Lee Child

Three thrillers by guys named Joe picked by a master of the genre.



Lee Child's signature creation -- taciturn, itinerant, ex-MP Jack Reacher -- has barreled through sixteen blockbuster novels, dispensing a unique brand of brutal justice along the way. The most recent entry in the series, A Wanted Man, finds Reacher entangled in a sinister conspiracy after he hitches a ride with the wrong people. When we asked Child to pick a trio of his favorite books, he responded with "three great thrillers by guys named Joe."


Books by Lee Child



Istanbul Passage

By Joseph Kanon


"I'm crazy about Kanon's books -- all set in high-temperature periods of recent history, all blending small human stories with huge tectonic events. This one happens in espionage-riddled post-World War Two Istanbul and captures the dusty backwater feel to perfection. As meaty as John Le Carré, as good as Graham Greene."



Buried Secrets

By Jospeh Finder


"The stakes in this one are as high as they get -- a rich teenage girl is kidnapped and buried alive. Hero Nick Heller has just hours to find her, but his job is made all the harder because no one is telling him the truth -- not even the girl's father."





Harbor Nocturne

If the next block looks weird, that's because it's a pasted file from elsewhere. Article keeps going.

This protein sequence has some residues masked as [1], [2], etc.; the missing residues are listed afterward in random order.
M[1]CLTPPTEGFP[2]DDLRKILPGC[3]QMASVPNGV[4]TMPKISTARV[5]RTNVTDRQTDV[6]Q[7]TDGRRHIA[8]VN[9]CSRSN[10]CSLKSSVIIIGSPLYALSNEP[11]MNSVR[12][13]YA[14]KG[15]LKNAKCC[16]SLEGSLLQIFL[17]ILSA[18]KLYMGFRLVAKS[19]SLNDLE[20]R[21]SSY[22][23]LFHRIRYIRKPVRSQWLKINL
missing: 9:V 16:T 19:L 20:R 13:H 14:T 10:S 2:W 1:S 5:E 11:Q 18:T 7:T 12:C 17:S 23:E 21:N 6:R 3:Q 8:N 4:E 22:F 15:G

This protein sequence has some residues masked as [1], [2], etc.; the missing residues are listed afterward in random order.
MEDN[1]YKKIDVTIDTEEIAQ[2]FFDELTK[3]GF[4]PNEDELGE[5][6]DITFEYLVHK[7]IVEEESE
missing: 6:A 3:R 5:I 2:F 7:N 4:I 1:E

By Joseph Wambaugh


"Wambaugh is one of the best cop novelists ever, and this one blends his Hollywood Station characters with a beautiful young Mexican made to work in an LA nightclub. Both exactly what you'd expect and nothing like what you'd expect -- that's Wambaugh's signature genius."

July 23: Jessica Mitford died on this day in 1996.

Crime fiction legends Dennis Lehane and Michael Connelly discuss the new book that unites their beloved sleuths Patrick Kenzie and Harry Bosch.

Books, CDs, DVDs to know about now
The Hundred-Year House

When a poetry scholar goes digging through the decrepit estate of his wife's family to uncover a bygone arts colony's strange mysteries, he awakens a tenacious monster: his mother-in-law. A wickedly funny take on aging aristocracies from author Rebecca Makkai (The Borrower).

Watching Them Be

What makes a film actor into a larger-than-life movie star? James Harvey's passionate, freewheeling essays explain why there are some faces (from Greta Garbo's to Samuel L. Jackson's) from which we cannot look away.


What if you called up the spouse on the verge of leaving you -- and instead found yourself magically talking to his younger self, the one you first fell for?  Rainbow Rowell, author of the YA smash Eleanor & Park, delivers a sly, enchanting take on 21st-century love.